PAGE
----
Tapering fears hamper equities

Equity markets have reacted favourably and put a greater degree of emphasis on positive economic data recently, so one could have expected to see a more bullish surge based on the optimistic sets of data from both sides of the Atlantic today.

Certain Fed members seem determined to bring about the usual QE tapering anxieties among investors, and the notion that we could see a decrease in Fed bond-buying this Autumn is serving to push global indices lower.

European markets

The FTSE 100 made a great but futile effort to stay above the 6600 level despite the much softer mining sector today. Fresnillo dropped back by 9.5% after posting a 29% drop in its first-half core earnings. The significant fall in precious metals has been blamed, yet to some extent the market would have been expecting this. The company outlook and the dividend cut to 4.9 cents per share were the real reasons the stock has been punished today. The rest of the mining sector fell in concert, with Vedanta paring 5.4% and Randgold Resources also out of favour, dropping back by 5.3%.

We had several signals that the British economy is picking up the economic pace. These came in the form of higher house prices, rising by 4.6% in July, and British retailers seeing their best July since 2006. It would seem that the uncertainty borne out of this broad-based recovery, ahead of tomorrow’s Bank of England inflation report and the much-maligned promise of forward guidance, is reducing appetite for risk. Better economic data has complicated the plans of Mr Carney, it would seem.

In Germany, factory orders came in better-than-expected at 3.8% and showed the biggest rise in eight months. While many have discounted the improvement, as it is heavily weighted to big-ticket items such as aeroplanes and ships, surely an increased demand for such goods is a sign of a growing economy.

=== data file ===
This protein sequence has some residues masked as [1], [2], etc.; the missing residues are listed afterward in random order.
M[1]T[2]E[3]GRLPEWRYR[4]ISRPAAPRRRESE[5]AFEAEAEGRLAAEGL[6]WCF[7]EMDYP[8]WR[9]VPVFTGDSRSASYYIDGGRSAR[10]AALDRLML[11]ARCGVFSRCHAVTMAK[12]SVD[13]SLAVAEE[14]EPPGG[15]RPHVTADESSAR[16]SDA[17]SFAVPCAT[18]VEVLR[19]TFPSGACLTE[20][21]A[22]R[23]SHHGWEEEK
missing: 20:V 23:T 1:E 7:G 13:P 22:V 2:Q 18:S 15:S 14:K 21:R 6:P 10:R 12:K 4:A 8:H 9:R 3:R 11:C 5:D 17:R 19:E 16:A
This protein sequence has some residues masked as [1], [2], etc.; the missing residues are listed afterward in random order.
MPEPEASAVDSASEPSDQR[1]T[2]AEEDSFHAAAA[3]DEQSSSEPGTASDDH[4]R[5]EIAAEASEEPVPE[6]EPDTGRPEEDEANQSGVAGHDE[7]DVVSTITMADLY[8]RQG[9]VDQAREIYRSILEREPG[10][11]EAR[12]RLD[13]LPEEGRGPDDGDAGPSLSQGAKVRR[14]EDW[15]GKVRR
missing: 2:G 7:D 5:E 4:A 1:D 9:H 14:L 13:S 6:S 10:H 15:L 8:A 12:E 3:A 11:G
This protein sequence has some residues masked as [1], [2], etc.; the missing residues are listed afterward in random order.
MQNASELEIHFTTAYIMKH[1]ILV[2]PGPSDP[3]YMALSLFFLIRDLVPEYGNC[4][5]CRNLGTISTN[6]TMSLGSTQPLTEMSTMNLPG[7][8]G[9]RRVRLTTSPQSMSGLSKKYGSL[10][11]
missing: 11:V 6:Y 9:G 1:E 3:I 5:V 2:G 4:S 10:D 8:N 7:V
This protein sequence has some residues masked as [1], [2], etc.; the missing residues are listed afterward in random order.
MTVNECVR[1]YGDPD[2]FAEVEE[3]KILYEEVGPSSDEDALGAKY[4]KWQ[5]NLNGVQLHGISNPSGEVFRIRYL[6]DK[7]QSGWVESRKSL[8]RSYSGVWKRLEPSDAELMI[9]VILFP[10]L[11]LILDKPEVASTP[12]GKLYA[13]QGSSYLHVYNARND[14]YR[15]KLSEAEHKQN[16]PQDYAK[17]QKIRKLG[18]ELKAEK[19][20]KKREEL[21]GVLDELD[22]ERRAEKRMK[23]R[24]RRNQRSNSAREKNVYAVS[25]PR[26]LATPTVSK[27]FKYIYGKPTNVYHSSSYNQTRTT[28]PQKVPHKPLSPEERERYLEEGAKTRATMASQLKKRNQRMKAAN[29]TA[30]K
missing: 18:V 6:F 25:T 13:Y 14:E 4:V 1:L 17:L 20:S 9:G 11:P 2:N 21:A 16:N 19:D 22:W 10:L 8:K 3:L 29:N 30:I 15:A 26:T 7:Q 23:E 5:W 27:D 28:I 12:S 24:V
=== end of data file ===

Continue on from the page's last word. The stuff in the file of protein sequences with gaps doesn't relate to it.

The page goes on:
US markets

The US trade deficit was an unexpected piece of good news for the world’s largest economy, falling to its lowest level since October 2009 on the back of rising exports and reduced crude oil imports.

As many FOMC members opine the need to reduce bond purchasing, markets will focus more on uber-dove Charles Evans during his speech later today. His words may give more informed clues as to what will happen in the autumn.

The Dow is currently trading below the 15,500 level, while the S&P500 has failed to hold the pivotal 1700 level.


After last Friday’s surge owing to a disappointing payrolls number, gold has given up the gains. Threats of early tapering from the FOMC have given way to a stronger dollar, and the casualty is the precious metals sector. The drop below the $1300 level was not unexpected, particularly in light of the repeated failures to capitalise upon tests of the $1350 level, and one would expect to see some support at $1270.  A breach of this specific metric could elevate the bears' mood and give credence to a retest of this year’s lows of $1180.


It’s safe to say that the markets were expecting the 25 basis point cut from the RBA in respect of the cash rate this morning. The Australian dollar recovered some of its losses against the G10 currencies, with the New Zealand dollar giving a great performance as traders took profits on the news. The US dollar clearly took the top spot, as the tapering fears pushed bond yields slightly higher and made the greenback a more attractive place to be. Sterling also saw some gains against the euro as the better economic data gave it a boost.

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